Author Topic: Suicide bomber killed in Iraq part of wider jihadi base in Calgary  (Read 184 times)

0 Members and 1 Guest are viewing this topic.

Offline EC

  • Shanghaied Editor
  • Hero Member
  • ****
  • Posts: 23,836
  • Cats rule. Dogs drool.
Homegrown extremism abroad has a new face, and CBC News has learned it belongs to yet another Calgary man, a development that points to the West as a hotbed for exporting jihadis.

His name is Salman Ashrafi, and when the Al-Qaeda splinter group ISIS (Islamic State of Iraq and Syria) released images of him last month following a double suicide bombing in Iraq in November that killed 46 people, he was celebrated in a martryrdom notice.

Only then, he was known as Abu Abdullah Al Khorasani.

CBC News has confirmed that Al Khorasani was Ashrafi's nom de guerre and that he was a Canadian citizen who grew up in the Stampede City, where he went to school and worked.

The Calgarian's story is one of as many as two dozen others, most of whom left to battle alongside rebel militants in Syria.

At one time, Ashrafi led a lifestyle many would have envied, with jobs at Talisman and Exxon and huge downtown Calgary firms.
Calgary imam stunned

Much has changed since then. The revelation that he killed himself and others as part of an attack for ISIS — a group known for such grotesque violence it has even drawn condemnation from Al-Qaeda — has stunned people who spoke with CBC News and knew him.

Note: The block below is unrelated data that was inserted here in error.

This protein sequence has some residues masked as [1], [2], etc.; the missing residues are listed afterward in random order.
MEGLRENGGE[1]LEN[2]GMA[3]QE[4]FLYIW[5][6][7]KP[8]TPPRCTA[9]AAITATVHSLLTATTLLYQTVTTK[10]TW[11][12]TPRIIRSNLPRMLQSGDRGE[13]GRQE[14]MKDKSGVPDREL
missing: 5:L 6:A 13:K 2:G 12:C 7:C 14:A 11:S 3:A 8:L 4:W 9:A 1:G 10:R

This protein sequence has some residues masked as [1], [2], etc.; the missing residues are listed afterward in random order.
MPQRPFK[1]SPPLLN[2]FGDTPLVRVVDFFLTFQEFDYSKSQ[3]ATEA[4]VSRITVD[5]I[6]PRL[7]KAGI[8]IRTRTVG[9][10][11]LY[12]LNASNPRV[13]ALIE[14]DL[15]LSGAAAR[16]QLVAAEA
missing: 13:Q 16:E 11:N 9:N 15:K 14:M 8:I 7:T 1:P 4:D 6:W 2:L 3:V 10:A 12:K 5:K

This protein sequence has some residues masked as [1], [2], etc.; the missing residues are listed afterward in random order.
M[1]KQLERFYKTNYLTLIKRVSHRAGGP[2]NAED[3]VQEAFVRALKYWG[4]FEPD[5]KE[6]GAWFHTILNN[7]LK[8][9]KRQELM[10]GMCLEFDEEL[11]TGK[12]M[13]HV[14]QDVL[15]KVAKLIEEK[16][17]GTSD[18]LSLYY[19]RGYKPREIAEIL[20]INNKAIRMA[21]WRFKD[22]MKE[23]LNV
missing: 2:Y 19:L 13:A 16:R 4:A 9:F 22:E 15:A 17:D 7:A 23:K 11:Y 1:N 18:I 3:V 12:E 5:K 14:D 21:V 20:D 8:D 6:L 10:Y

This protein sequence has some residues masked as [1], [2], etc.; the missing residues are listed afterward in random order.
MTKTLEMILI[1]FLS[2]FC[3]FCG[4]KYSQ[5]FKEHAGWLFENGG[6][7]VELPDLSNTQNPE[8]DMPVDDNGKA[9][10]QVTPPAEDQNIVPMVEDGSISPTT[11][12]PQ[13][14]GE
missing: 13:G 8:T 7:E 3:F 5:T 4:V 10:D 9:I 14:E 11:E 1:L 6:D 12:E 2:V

This apartment building in downtown Calgary was the residence for five jihadis who eventually went to fight alongside extremist rebels in Syria, CBC News has learned. One of those men, Salman Ashrafi, went on from Syria to Iraq, where he died in a November 2013 suicide bombing, killing more than 40 others. (CBC)

"Oh, I know him! Oh my God," the cleric said, upon seeing a photo of Ashrafi and being told the militant was killed in the 2013 Tarmiya, Iraq, suicide attack.

Soharwardy was a longtime acquaintance of the family and had watched Ashrafi and his siblings "grow up in front of me."

Shocking though it may have been, Ashrafi's journey from being a University of Lethbridge student who organized anti-racism rallies to a violent end as a suicide bomber is not an anomaly.

Read more:

Video report at link.

The universe doesn't hate you. Unless your name is Tsutomu Yamaguchi

Avatar courtesy of Oceander

I've got a website now: Smoke and Ink

Share me

Digg  Facebook  SlashDot  Delicious  Technorati  Twitter  Google  Yahoo